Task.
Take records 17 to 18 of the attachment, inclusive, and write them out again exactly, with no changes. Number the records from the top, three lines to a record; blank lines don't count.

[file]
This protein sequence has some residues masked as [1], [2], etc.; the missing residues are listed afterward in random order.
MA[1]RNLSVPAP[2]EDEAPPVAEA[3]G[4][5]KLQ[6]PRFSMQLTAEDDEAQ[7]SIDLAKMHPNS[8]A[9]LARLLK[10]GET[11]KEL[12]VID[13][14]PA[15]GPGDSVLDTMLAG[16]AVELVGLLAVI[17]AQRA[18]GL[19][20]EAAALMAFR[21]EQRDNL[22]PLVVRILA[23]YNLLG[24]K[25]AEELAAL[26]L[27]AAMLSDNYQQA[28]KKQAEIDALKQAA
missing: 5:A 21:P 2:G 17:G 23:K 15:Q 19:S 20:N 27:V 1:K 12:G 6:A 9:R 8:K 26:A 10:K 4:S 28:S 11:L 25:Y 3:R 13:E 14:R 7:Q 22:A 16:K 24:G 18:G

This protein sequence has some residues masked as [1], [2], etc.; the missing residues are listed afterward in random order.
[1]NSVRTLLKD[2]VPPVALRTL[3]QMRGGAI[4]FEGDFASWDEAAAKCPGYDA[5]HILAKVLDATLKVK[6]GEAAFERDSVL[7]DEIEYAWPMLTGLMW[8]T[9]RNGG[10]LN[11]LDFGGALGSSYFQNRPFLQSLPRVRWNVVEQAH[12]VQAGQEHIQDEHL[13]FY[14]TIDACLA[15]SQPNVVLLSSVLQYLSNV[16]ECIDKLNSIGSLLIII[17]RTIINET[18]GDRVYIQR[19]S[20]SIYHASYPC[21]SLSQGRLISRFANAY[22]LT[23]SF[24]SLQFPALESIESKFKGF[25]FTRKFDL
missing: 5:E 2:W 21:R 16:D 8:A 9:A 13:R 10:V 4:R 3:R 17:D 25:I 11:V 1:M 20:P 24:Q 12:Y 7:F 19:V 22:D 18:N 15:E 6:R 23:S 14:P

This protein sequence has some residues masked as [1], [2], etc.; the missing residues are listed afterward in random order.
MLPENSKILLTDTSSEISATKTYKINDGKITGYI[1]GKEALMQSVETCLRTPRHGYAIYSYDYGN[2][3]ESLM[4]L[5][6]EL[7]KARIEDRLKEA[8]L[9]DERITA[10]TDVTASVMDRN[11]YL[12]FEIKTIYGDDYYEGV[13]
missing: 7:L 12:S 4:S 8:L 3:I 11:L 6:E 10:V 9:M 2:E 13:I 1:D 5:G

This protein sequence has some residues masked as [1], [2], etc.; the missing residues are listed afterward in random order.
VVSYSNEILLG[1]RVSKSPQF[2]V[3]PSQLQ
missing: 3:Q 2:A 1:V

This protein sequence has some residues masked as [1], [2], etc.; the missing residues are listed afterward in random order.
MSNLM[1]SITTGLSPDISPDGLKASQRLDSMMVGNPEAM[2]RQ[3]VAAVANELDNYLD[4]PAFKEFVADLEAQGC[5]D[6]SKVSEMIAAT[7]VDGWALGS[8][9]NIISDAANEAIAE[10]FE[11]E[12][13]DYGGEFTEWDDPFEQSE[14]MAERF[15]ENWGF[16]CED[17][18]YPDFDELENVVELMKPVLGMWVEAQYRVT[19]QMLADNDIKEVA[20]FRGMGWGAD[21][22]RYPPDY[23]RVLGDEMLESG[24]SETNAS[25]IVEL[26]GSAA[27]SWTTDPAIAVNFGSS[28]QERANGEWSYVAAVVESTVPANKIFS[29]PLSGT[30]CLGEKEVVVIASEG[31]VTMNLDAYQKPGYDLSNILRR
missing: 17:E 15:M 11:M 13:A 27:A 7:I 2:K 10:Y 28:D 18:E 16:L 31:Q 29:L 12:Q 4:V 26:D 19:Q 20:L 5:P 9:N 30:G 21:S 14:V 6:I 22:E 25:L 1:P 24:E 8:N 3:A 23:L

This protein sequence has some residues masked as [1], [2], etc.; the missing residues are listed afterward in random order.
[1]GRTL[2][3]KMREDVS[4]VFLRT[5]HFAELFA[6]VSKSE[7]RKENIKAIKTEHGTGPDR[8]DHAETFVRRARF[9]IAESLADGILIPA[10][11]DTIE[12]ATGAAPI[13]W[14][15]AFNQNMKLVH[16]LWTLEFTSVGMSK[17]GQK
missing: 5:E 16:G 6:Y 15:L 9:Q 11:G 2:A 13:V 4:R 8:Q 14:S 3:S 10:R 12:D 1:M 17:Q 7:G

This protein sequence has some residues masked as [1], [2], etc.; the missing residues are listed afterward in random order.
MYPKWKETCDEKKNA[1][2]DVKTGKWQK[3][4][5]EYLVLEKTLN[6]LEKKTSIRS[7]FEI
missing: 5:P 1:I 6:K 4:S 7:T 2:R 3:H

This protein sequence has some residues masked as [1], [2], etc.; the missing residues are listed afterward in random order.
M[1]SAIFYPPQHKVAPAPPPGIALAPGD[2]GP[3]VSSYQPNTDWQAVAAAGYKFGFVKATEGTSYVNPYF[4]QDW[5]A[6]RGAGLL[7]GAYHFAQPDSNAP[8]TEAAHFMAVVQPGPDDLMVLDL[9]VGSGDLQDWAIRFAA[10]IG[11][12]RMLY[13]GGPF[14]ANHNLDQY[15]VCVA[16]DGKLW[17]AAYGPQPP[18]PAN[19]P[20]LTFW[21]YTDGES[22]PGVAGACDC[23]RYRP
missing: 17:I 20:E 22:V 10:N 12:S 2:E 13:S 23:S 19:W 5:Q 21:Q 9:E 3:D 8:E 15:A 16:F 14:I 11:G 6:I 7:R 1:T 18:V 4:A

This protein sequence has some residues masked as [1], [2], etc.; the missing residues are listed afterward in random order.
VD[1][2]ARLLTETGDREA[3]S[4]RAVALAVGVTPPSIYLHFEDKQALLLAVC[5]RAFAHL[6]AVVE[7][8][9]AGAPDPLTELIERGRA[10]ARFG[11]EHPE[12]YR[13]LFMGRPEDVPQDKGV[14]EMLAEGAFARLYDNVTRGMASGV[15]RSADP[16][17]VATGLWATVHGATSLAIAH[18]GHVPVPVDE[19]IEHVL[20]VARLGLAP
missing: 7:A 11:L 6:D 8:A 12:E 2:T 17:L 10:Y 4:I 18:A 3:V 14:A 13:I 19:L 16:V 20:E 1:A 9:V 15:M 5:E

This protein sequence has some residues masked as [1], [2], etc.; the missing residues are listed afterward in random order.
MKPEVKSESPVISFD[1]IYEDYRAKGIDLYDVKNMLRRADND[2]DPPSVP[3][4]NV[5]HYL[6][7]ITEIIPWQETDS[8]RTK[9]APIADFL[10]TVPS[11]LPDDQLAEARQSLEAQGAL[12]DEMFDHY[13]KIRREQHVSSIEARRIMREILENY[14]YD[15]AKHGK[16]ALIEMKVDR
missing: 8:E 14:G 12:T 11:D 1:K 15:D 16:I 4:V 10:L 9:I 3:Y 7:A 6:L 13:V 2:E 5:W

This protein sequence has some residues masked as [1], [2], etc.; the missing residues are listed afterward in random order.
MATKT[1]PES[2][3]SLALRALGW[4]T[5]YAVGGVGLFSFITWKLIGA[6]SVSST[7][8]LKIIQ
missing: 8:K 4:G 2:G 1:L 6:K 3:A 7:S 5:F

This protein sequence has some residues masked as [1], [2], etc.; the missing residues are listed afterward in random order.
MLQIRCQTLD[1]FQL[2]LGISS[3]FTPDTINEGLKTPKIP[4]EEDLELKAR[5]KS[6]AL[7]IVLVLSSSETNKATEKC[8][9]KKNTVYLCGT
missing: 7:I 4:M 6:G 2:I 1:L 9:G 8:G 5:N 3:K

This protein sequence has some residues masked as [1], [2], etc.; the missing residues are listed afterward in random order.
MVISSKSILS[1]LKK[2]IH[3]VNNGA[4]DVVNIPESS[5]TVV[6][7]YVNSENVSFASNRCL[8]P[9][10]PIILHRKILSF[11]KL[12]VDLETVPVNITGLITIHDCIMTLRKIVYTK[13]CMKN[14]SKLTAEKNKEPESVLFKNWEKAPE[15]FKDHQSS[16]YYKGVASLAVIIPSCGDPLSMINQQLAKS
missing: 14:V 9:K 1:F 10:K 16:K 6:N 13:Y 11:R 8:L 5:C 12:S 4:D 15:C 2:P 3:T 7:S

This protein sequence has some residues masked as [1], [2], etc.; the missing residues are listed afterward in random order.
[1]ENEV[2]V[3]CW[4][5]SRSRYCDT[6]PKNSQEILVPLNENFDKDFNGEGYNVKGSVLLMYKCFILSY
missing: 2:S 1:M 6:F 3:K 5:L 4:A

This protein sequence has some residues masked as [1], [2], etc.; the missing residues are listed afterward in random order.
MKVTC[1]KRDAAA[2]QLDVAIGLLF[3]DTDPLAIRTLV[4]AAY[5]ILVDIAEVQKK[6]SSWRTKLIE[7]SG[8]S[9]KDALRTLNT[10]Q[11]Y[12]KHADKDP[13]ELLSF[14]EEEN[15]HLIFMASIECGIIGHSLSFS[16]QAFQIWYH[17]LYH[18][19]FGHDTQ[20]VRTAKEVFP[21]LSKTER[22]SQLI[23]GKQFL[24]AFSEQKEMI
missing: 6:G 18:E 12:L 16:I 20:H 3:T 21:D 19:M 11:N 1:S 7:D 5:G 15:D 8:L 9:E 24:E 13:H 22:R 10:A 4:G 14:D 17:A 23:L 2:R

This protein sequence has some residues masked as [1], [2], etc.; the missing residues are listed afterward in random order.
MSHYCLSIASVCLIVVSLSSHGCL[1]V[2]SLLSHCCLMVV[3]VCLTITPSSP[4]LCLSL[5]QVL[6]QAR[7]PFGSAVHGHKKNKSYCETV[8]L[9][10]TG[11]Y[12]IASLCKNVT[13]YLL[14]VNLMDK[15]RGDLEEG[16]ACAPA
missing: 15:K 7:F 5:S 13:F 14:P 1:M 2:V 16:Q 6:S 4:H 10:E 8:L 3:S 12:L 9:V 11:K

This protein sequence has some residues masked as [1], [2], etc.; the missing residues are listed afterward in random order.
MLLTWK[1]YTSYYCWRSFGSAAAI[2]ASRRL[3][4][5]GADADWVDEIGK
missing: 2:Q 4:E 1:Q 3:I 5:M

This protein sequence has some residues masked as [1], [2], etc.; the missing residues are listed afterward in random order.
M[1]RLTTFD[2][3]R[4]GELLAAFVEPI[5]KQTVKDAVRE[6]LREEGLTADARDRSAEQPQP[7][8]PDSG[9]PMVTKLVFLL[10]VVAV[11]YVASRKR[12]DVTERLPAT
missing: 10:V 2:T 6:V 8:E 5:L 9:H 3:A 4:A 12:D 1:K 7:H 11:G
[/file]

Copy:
This protein sequence has some residues masked as [1], [2], etc.; the missing residues are listed afterward in random order.
MLLTWK[1]YTSYYCWRSFGSAAAI[2]ASRRL[3][4][5]GADADWVDEIGK
missing: 2:Q 4:E 1:Q 3:I 5:M

This protein sequence has some residues masked as [1], [2], etc.; the missing residues are listed afterward in random order.
M[1]RLTTFD[2][3]R[4]GELLAAFVEPI[5]KQTVKDAVRE[6]LREEGLTADARDRSAEQPQP[7][8]PDSG[9]PMVTKLVFLL[10]VVAV[11]YVASRKR[12]DVTERLPAT
missing: 10:V 2:T 6:V 8:E 5:L 9:H 3:A 4:A 12:D 1:K 7:H 11:G